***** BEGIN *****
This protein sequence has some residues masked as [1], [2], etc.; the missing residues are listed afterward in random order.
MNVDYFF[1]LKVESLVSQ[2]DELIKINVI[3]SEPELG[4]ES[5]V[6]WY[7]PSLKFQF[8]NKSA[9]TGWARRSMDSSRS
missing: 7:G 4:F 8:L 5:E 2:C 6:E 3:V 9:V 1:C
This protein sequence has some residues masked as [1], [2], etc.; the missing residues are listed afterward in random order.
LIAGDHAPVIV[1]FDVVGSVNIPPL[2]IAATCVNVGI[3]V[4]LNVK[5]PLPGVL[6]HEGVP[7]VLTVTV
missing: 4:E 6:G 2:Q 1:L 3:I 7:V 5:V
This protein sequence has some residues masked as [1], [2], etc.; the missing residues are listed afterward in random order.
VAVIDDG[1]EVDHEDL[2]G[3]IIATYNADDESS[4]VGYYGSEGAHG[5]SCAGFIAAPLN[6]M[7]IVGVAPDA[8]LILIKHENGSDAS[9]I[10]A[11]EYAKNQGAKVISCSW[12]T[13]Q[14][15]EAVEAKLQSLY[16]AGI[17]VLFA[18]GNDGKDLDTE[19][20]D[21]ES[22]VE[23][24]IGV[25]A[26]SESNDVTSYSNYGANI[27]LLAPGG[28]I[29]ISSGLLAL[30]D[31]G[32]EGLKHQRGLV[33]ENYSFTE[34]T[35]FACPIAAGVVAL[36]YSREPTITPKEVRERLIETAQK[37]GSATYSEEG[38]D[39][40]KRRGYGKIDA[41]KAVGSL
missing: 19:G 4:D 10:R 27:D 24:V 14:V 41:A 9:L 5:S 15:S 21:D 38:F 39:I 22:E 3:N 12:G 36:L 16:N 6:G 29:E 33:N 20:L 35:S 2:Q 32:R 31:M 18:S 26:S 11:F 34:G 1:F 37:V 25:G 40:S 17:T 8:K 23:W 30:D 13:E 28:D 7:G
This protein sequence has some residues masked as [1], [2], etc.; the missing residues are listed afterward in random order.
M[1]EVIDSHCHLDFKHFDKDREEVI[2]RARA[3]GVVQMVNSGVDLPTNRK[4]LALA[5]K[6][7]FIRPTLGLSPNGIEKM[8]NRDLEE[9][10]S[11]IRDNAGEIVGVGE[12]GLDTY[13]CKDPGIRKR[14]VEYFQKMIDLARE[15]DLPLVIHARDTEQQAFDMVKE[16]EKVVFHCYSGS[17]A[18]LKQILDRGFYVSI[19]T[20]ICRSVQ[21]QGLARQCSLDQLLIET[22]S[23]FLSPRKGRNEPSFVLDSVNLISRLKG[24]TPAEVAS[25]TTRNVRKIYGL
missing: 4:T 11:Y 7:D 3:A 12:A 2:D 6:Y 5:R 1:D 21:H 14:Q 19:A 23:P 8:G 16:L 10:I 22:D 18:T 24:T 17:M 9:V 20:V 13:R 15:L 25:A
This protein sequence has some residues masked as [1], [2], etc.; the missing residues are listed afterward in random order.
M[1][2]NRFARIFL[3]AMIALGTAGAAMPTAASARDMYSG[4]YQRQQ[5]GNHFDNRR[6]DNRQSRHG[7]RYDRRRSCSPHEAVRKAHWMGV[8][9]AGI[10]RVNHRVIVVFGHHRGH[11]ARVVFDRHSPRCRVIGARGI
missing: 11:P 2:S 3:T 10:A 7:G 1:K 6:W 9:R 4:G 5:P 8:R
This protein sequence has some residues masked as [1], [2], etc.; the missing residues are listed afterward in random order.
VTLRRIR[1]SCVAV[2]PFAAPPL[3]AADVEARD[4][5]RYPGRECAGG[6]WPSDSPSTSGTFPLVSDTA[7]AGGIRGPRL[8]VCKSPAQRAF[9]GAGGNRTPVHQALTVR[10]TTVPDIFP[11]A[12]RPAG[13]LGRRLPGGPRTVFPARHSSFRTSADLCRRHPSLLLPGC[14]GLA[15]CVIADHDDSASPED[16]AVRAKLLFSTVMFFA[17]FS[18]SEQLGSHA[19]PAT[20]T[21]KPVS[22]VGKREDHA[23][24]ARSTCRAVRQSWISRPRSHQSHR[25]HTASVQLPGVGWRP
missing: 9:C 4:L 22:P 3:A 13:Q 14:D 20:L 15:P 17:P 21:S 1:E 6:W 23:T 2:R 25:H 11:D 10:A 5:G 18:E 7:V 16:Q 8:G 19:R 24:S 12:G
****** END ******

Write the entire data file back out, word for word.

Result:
This protein sequence has some residues masked as [1], [2], etc.; the missing residues are listed afterward in random order.
MNVDYFF[1]LKVESLVSQ[2]DELIKINVI[3]SEPELG[4]ES[5]V[6]WY[7]PSLKFQF[8]NKSA[9]TGWARRSMDSSRS
missing: 7:G 4:F 8:L 5:E 2:C 6:E 3:V 9:V 1:C
This protein sequence has some residues masked as [1], [2], etc.; the missing residues are listed afterward in random order.
LIAGDHAPVIV[1]FDVVGSVNIPPL[2]IAATCVNVGI[3]V[4]LNVK[5]PLPGVL[6]HEGVP[7]VLTVTV
missing: 4:E 6:G 2:Q 1:L 3:I 7:V 5:V
This protein sequence has some residues masked as [1], [2], etc.; the missing residues are listed afterward in random order.
VAVIDDG[1]EVDHEDL[2]G[3]IIATYNADDESS[4]VGYYGSEGAHG[5]SCAGFIAAPLN[6]M[7]IVGVAPDA[8]LILIKHENGSDAS[9]I[10]A[11]EYAKNQGAKVISCSW[12]T[13]Q[14][15]EAVEAKLQSLY[16]AGI[17]VLFA[18]GNDGKDLDTE[19][20]D[21]ES[22]VE[23][24]IGV[25]A[26]SESNDVTSYSNYGANI[27]LLAPGG[28]I[29]ISSGLLAL[30]D[31]G[32]EGLKHQRGLV[33]ENYSFTE[34]T[35]FACPIAAGVVAL[36]YSREPTITPKEVRERLIETAQK[37]GSATYSEEG[38]D[39][40]KRRGYGKIDA[41]KAVGSL
missing: 19:G 4:D 10:R 27:D 24:V 14:V 41:A 9:L 5:S 15:S 21:D 38:F 39:I 22:E 3:N 12:G 36:L 16:N 6:G 29:E 33:N 20:L 35:S 2:Q 32:R 31:M 18:S 26:S 11:F 34:G 1:F 37:V 25:G 40:S 17:T 8:K 23:W 30:D 13:E 28:D 7:G
This protein sequence has some residues masked as [1], [2], etc.; the missing residues are listed afterward in random order.
M[1]EVIDSHCHLDFKHFDKDREEVI[2]RARA[3]GVVQMVNSGVDLPTNRK[4]LALA[5]K[6][7]FIRPTLGLSPNGIEKM[8]NRDLEE[9][10]S[11]IRDNAGEIVGVGE[12]GLDTY[13]CKDPGIRKR[14]VEYFQKMIDLARE[15]DLPLVIHARDTEQQAFDMVKE[16]EKVVFHCYSGS[17]A[18]LKQILDRGFYVSI[19]T[20]ICRSVQ[21]QGLARQCSLDQLLIET[22]S[23]FLSPRKGRNEPSFVLDSVNLISRLKG[24]TPAEVAS[25]TTRNVRKIYGL
missing: 4:T 11:Y 7:D 3:A 12:A 2:D 6:Y 5:R 1:D 21:H 14:Q 19:A 23:P 8:G 16:L 10:I 22:D 18:T 24:T 17:M 9:V 20:V 13:R 15:L 25:A
This protein sequence has some residues masked as [1], [2], etc.; the missing residues are listed afterward in random order.
M[1][2]NRFARIFL[3]AMIALGTAGAAMPTAASARDMYSG[4]YQRQQ[5]GNHFDNRR[6]DNRQSRHG[7]RYDRRRSCSPHEAVRKAHWMGV[8][9]AGI[10]RVNHRVIVVFGHHRGH[11]ARVVFDRHSPRCRVIGARGI
missing: 11:P 2:S 3:T 10:A 7:G 1:K 6:W 9:R 4:G 5:P 8:R
This protein sequence has some residues masked as [1], [2], etc.; the missing residues are listed afterward in random order.
VTLRRIR[1]SCVAV[2]PFAAPPL[3]AADVEARD[4][5]RYPGRECAGG[6]WPSDSPSTSGTFPLVSDTA[7]AGGIRGPRL[8]VCKSPAQRAF[9]GAGGNRTPVHQALTVR[10]TTVPDIFP[11]A[12]RPAG[13]LGRRLPGGPRTVFPARHSSFRTSADLCRRHPSLLLPGC[14]GLA[15]CVIADHDDSASPED[16]AVRAKLLFSTVMFFA[17]FS[18]SEQLGSHA[19]PAT[20]T[21]KPVS[22]VGKREDHA[23][24]ARSTCRAVRQSWISRPRSHQSHR[25]HTASVQLPGVGWRP
missing: 9:C 4:L 22:P 3:A 13:Q 14:D 20:L 15:P 17:P 21:S 1:E 6:W 23:T 2:R 25:H 11:D 10:A 5:G 18:E 7:V 16:Q 8:G 19:R 24:S 12:G